Author Eyre Price Attends Killer Nashville Writers' Conference with a Dream, Leaves with a Career
Nashville, Tennessee (PRWEB) July 31, 2013
Before the publication of his critically acclaimed debut novel, Blues Highway Blues, Eyre Price had been submitting manuscripts (and collecting rejection slips) for probably twenty five years. He’d had a number of agents during his long road to publication, and those experiences taught him that getting and having an agent is an aspect of the business that is too often misunderstood.
“When I was first looking, I just wanted an agent,” he says. “I wasn’t as particular as I should have been, and it resulted in a lot of bad relationships that cost me time and opportunities, ultimately setting me back more years than I want to think about. A writer and an agent have to have a working relationship in order for the partnership to be beneficial. So my best advice to anyone looking for an agent is to be patient and wait for the ‘right’ one.”
The ‘right one’ turned out to be agent Jill Marr of the Sandra Dijkstra Literary Agency. Marr says, “I met Eyre Price at Killer Nashville and sold his series to Thomas & Mercer the following year. He is so talented and driven, so typical of the authors who attend the conference. The authors I’ve met there are dedicated to their craft and it shows in their writing.”
Price believes that Killer Nashville provides a unique opportunity for writers. First, there’s an opportunity for published and aspiring writers to meet, network, and provide support, encouragement, and mentorship for each other. There’s also an unparalleled opportunity to meet agents and publishers. There is also an incredibly receptive audience there for promoting projects and significant press coverage, such as magazine coverage and the live podcasts by the Library Police, which can help get an author’s name out there.
Price says, “I am, and will always be, a child of Killer Nashville. Killer Nashville was absolutely the launching pad of my career, and I cannot imagine the circumstances that would have led to me being a published author today if it had not been for my involvement with KN. All in all, I really don’t believe there is a better conference out there for writers who are approaching literary conferences as a means of advancing their careers in real and practical ways.”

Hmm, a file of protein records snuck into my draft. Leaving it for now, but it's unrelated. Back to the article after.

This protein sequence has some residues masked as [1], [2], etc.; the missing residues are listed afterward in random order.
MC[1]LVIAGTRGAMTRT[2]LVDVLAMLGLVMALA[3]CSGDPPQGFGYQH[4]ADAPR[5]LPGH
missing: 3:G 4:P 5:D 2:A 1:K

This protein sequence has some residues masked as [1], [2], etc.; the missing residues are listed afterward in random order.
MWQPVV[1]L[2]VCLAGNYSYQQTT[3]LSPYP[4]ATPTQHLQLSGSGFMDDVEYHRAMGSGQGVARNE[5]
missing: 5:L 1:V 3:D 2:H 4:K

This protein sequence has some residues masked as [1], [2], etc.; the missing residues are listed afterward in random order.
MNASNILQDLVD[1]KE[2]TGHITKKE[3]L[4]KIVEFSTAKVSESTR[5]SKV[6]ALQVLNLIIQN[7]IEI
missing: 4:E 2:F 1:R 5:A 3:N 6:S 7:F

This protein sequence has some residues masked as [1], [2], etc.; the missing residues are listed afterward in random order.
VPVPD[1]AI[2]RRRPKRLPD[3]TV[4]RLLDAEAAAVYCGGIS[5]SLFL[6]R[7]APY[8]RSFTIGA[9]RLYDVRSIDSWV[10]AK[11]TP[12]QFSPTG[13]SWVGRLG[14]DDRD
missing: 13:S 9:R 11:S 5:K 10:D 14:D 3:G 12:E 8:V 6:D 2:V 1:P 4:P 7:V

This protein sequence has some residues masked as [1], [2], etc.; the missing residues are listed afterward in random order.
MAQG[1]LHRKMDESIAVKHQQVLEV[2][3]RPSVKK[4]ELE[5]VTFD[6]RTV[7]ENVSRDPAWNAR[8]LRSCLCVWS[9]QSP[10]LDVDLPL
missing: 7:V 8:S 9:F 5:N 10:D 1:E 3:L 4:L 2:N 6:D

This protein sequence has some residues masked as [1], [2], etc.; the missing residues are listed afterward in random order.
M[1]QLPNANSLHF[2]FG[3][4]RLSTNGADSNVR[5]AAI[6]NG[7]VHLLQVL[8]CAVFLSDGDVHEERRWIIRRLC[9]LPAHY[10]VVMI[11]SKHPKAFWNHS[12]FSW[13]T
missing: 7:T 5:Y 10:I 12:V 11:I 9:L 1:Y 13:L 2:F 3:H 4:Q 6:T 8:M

What Killer Nashville taught him, more than anything else, was to concentrate on the work and keep moving forward. “There were a lot of disappointments [along the way],” he says, “but this is a business of disappointments. The Killer Nashville community was so supportive that it was easier to keep writing and just keep moving forward. And that is the only true secret to success in writing: just keep writing. Write. Every day. Whether you want to or not. Write.”
The Killer Nashville Thriller, Mystery, and Crime Literature Writers’ Conference, held annually on the fourth full weekend in August, was created in 2006 by author/filmmaker Clay Stafford to bring together forensic experts, writers, and fans of crime and thriller literature. The conference draws attendees from as far away as Portmahomack, Scotland; Rome, Italy; and Hadano, Kanagawa, Japan. For interviews or more information: http://www.KillerNashville.com, http://www.ClaymoreAward.com, Contact@KillerNashville.com, 615-599-4032.